By: James Pruitt
THE VILLAGE REPORTER
The new school year has just begun, but donations to a new food pantry are lagging.
Sarah Rupp, a fifth-year teacher at Hilltop Elementary School, is asking the community to support her pantry for students who might otherwise go hungry. Donations have been trickling in, but nowhere near enough to get the pantry up and running.
“We still need a lot more to get started with everything,” Rupp said Sept. 1. “We have received some monetary donations, but mostly it’s been food.”
With 50 percent of its elementary school students already qualifying for free and reduced lunches during the academic year, hunger is a big problem at Hilltop. The need was noticeable to Rupp.
“This past school year I noticed a need for children to have food at home,” Rupp said at the June 27 school board meeting. “Unfortunately in my first-grade classroom I felt they didn’t have enough.”
That inspired her to meet with a teacher at Wauseon Schools to discuss how they ran their food pantry, Rupp said. The operation seems like it would work in West Unity, she said.
“It’s all based on donations, there’s no use of school money,” Rupp said.
The school office has two big boxes for donations and the Dollar General next to the school is collecting donations as well. The pantry needs non-perishable food items, Rupp said.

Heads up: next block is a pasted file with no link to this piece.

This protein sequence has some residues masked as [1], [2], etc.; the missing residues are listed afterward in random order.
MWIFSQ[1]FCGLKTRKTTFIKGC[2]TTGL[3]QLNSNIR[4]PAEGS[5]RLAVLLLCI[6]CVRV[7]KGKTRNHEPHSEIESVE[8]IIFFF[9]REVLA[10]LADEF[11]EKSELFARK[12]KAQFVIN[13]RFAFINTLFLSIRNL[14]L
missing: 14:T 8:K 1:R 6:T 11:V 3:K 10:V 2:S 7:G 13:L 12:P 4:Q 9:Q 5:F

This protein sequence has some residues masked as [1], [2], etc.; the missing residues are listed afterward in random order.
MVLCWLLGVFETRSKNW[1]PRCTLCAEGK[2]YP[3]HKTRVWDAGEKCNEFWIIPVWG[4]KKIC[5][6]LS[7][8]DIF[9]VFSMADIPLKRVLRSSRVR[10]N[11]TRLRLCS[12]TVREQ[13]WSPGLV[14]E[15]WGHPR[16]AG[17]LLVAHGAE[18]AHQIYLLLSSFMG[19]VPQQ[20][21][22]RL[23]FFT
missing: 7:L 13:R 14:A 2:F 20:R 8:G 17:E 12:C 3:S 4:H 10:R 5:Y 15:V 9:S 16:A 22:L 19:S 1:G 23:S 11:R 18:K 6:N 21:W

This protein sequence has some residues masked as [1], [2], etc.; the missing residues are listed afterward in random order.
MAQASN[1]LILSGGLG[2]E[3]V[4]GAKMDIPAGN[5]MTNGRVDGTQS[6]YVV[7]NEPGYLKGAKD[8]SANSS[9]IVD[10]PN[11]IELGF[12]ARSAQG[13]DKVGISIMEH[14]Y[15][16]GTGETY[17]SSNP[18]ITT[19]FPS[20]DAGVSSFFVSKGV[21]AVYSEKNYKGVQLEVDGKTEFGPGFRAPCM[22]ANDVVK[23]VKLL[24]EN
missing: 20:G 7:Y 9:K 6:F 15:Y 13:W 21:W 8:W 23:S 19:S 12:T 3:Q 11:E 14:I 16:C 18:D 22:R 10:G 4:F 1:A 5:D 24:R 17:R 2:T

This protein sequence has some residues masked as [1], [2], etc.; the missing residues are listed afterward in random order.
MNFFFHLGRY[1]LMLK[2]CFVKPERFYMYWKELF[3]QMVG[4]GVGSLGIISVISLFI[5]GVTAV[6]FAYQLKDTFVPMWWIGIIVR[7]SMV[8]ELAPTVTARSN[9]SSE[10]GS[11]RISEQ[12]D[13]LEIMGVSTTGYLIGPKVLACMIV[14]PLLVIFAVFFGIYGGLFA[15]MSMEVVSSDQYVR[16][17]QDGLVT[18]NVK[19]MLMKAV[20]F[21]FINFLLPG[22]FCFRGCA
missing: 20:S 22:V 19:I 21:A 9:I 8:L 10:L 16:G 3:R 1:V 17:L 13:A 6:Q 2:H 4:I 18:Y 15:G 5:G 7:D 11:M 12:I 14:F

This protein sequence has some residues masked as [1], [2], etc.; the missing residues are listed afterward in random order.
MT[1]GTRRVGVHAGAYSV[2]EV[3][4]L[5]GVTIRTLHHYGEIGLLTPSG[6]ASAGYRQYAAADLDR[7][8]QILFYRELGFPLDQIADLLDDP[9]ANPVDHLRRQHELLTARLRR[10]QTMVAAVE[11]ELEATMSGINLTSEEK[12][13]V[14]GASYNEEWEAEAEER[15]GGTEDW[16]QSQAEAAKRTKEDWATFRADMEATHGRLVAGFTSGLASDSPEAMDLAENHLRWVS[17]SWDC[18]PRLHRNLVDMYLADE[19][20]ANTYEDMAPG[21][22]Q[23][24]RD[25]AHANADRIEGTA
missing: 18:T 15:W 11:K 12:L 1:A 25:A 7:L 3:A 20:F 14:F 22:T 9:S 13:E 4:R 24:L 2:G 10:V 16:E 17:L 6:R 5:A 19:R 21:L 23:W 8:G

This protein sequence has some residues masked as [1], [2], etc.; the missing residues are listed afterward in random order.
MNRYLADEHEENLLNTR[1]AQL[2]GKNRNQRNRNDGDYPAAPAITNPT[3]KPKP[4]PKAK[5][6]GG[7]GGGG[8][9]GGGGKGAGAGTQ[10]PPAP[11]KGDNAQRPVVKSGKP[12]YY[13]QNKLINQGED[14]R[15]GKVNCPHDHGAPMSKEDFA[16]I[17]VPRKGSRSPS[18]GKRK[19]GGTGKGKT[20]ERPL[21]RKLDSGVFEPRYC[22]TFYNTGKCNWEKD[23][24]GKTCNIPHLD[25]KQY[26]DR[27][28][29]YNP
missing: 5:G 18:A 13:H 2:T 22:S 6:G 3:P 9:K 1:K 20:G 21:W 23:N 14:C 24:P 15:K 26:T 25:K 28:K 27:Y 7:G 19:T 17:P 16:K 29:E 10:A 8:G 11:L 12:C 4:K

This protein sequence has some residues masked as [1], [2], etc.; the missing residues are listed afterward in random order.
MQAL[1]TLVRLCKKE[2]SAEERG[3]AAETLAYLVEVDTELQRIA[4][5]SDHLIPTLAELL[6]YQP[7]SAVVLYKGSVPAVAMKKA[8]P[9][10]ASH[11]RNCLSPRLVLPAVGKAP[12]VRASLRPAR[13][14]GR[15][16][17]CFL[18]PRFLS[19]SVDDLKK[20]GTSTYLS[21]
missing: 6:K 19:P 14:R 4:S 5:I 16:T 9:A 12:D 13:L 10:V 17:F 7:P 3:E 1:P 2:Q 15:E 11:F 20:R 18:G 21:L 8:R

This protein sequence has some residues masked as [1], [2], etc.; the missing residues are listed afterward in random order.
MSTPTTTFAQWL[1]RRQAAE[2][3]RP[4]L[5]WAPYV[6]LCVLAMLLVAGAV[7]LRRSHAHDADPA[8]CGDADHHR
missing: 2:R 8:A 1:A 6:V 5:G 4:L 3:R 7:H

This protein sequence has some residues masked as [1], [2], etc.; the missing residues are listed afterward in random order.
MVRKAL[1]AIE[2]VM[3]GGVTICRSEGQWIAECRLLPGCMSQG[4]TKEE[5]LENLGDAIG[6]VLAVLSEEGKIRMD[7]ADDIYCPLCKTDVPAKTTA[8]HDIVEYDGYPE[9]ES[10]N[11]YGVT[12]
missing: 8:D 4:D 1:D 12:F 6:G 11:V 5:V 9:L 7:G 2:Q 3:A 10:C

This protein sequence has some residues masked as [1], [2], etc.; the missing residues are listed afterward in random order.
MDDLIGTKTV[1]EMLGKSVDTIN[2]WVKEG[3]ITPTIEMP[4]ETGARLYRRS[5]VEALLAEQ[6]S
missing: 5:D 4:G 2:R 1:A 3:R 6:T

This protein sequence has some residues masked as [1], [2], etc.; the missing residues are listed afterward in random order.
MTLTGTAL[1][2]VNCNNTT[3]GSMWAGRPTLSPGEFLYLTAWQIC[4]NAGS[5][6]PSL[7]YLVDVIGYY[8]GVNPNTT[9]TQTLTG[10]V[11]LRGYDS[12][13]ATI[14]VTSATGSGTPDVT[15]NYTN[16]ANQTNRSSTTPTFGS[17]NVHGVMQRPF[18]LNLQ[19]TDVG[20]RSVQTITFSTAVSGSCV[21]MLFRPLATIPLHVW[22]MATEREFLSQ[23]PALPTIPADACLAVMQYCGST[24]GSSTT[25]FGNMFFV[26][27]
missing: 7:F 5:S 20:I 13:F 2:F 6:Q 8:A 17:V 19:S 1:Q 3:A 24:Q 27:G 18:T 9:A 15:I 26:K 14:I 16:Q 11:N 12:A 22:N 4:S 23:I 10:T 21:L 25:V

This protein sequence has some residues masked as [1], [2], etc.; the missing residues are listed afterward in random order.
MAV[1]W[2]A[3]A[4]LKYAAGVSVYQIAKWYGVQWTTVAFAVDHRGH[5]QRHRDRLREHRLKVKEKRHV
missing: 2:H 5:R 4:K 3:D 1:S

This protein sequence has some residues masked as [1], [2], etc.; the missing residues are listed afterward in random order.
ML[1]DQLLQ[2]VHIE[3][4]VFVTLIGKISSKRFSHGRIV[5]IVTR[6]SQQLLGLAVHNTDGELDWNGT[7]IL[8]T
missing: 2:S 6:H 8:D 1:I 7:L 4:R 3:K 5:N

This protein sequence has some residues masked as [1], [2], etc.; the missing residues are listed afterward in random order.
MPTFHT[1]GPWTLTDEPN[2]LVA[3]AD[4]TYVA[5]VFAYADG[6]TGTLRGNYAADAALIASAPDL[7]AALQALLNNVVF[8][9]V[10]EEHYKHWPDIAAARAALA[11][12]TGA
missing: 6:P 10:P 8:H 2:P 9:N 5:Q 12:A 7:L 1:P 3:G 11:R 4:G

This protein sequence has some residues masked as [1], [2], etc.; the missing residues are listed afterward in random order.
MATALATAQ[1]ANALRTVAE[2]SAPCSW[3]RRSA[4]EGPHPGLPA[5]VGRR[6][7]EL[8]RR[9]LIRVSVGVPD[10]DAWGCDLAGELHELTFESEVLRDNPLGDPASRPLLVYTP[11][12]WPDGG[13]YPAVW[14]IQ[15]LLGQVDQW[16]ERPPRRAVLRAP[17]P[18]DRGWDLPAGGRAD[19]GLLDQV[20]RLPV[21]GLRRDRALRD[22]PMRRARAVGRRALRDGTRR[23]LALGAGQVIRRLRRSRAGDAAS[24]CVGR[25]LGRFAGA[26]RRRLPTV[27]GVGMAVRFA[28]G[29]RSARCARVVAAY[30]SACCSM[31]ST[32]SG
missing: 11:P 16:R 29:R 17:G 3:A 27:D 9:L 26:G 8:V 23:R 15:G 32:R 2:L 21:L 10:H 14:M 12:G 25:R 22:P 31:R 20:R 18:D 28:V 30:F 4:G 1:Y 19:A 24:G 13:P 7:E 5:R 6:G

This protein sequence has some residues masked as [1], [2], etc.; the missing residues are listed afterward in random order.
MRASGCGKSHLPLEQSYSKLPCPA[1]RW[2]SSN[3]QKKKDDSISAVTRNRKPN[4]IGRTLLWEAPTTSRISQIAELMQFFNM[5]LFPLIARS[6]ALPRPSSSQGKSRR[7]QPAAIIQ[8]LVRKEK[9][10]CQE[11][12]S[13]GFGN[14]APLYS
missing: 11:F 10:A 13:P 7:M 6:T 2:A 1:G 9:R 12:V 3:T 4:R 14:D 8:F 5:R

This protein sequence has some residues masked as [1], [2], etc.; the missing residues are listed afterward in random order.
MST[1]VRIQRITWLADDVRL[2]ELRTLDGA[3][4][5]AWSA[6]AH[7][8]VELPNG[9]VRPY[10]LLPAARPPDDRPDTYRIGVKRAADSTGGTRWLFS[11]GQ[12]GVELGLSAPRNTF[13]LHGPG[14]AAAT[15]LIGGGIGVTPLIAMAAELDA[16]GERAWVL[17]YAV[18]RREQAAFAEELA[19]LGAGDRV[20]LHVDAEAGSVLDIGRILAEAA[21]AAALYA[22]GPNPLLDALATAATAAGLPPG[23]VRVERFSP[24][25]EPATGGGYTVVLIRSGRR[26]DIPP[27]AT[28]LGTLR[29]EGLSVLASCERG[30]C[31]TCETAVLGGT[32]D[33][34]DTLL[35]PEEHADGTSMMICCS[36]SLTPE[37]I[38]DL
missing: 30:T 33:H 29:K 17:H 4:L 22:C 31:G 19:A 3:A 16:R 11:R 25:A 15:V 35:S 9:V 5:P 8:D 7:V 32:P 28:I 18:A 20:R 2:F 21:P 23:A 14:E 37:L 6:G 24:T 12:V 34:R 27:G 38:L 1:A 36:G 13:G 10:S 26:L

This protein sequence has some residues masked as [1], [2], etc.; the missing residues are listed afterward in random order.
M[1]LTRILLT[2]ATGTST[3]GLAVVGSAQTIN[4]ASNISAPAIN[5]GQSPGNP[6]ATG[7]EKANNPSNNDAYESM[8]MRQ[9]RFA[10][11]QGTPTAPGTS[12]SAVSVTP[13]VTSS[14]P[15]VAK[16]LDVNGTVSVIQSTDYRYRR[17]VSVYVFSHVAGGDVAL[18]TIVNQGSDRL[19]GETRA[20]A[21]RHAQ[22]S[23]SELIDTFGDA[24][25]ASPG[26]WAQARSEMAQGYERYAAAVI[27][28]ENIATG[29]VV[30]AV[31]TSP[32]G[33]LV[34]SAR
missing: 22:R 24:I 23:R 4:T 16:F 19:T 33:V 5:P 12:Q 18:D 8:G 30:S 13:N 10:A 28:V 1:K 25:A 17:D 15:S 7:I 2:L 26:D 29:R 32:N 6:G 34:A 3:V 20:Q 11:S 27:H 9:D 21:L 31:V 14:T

“We’ve talked about fruits and vegetables, but we will also do cereal, soup,” Rupp said. “Anything like that that is easily transportable.”
The goal is to have enough food to be able to feed families for a week. In June, when she approached the board about the pantry, the target date was Oct. 1. Now she is not so sure.
“We are not sure of how many families will request food,” Rupp said of the need. “We are trying to make sure we have a ton of donations before we start, because we don’t want to run out.”
The school will need a constant influx of food to be able to have a constant outgo as well, Rupp said. The school has collected 30-35 item so far.
The school staff plans to go to Campbell’s and take advantage of sales to acquire soups, Rupp said. The West Unity Library is also accepting donations.
Superintendent Long told Rupp that the pantry would be supported at Fall Fest and a business in Pioneer has made the pantry the recipient of their quarterly fundraiser, she said.
When the pantry has enough food to get started, students will go home Monday evenings with a slip of paper their parents can fill out for what they need. The student brings the slip back, Rupp and her helpers will fill the order and send the student home with the food.
“We won’t know until Wednesday or Thursday how many meals we have to fill,” Rupp said. “That’s why we need so many in order to get started.”
The process starts over the next week.
The need is real. One student Rupp talked to recently when asked about what they had for dinner the previous night told her “I didn’t eat much.”
“The kids have a definite need,” Rupp said. “We have got to fill these plates.”
Parents can send donations to the school with their children. Businesses can call the school about donating, Rupp said.
James Pruitt may be reached at